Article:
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If Congress passes the GOP-backed tax reform bill this week, the already-beleaguered Metropolitan Transportation Authority will find itself in even more financial trouble, says a joint study released by transit advocacy groups Riders Alliance and the Tri-State Transportation Campaign on Sunday. The legislation adds $1.46 trillion in debt by providing the wealthiest Americans and corporations with tax cuts. As amNY reported, the tax plan would jeopardize the financing of major projects from the MTA like expanding the Second Avenue subway and even everyday operations. The MTA relies on federal funds to pay for about 23 percent of capital needs.
Photo courtesy of Dan Phiffer on Flickr
The report listed five ways the GOP tax bill hurts transit in New York City, as well as in cities across the country. The groups say the bill threatens funding of key programs the MTA relies on for upgrades and expansions and brings back corporate profits held offshore without setting any aside for infrastructure investment. Plus, by reducing the state and local tax deduction, lawmakers would feel pressure to decrease revenue sources that normally would go to supporting public transit. The Republican-led bill would also end the tax deduction for businesses that subsidize their employees’ transit fares.
Nicholas Sifuentes, the executive director of the Tri-State Transportation Campaign, called the tax plan “a middle finger to transit.” He told amNY: “The administration has utterly failed to get any kind of meaningful infrastructure plan to form and now we’re seeing rollbacks for transit in this bill that’s going to leave millions of New Yorkers–and the regional economy–in the lurch.”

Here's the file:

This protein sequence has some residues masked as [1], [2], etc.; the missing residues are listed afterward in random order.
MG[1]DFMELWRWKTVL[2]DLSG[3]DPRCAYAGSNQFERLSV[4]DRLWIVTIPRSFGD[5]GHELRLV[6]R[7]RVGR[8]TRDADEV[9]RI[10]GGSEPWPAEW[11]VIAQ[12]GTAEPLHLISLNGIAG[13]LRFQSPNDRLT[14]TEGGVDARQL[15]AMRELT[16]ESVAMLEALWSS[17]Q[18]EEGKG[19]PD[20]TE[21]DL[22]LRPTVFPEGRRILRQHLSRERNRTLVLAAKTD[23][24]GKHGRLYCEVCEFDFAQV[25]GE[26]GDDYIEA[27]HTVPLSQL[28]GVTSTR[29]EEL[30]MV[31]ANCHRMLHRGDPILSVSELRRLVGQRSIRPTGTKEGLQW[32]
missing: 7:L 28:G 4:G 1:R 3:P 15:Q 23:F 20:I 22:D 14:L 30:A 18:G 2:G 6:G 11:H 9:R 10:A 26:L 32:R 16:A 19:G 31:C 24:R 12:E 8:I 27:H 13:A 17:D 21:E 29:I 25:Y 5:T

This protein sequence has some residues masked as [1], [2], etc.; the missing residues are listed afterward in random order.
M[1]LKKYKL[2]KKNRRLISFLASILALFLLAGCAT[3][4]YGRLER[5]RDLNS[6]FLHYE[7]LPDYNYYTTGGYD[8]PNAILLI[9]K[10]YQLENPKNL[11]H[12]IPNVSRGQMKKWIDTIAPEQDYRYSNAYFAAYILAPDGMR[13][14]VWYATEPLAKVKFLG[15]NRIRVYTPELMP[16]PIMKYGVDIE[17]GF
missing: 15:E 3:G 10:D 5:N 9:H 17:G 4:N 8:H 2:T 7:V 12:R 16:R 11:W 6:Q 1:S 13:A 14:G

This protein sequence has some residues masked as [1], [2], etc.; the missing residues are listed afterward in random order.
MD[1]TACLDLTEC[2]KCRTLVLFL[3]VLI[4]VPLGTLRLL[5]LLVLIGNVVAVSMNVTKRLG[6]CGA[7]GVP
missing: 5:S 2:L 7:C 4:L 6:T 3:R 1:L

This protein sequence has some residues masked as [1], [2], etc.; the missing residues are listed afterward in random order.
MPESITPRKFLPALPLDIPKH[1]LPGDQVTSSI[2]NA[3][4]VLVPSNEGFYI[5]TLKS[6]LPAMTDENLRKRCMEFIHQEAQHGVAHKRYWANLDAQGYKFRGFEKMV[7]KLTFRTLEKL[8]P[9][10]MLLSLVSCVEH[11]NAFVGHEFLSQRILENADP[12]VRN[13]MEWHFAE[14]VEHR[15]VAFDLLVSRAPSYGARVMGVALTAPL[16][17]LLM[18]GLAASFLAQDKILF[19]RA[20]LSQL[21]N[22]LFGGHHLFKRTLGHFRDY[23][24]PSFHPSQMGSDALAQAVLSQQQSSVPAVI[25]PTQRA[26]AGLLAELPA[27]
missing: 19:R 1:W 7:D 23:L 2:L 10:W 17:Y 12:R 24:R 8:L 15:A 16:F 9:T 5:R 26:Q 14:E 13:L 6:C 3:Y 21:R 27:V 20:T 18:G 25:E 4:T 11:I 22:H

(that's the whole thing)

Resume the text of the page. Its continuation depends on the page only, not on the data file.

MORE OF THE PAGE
If passed, the tax plan would hit the MTA during a time of crisis. A report from the New York Times last month found the subway’s crumbling and outdated infrastructure is a result of decades of underinvestment from lawmakers. The city’s subway has the worst on-time performance of any major rapid transit system in the world when looking at the data of the 20 biggest systems. And just 65 percent of weekday trains reach their destinations on time, the lowest rate since the 1970s.
After Gov. Andrew Cuomo declared the transit authority in a state of emergency this past summer, the MTA, led by its new chair Joseph Lhota, introduced an over $800 million plan to fix it. While the state has agreed to split the bill, Mayor Bill de Blasio has refused to commit more than the $2.5 billion his administration has already allocated to the MTA’s capital program.
“The tax bill in Washington is devastating for New York State and particularly jarring for the MTA,” Lhota told amNY. “It will result in a reduction of federal funding for mass transit, will significantly impede the MTA’s access to the capital markets and will increase the tax burden for all of our customers. This legislation is not tax reform, it is tax deform and is a direct assault on all New Yorkers.”
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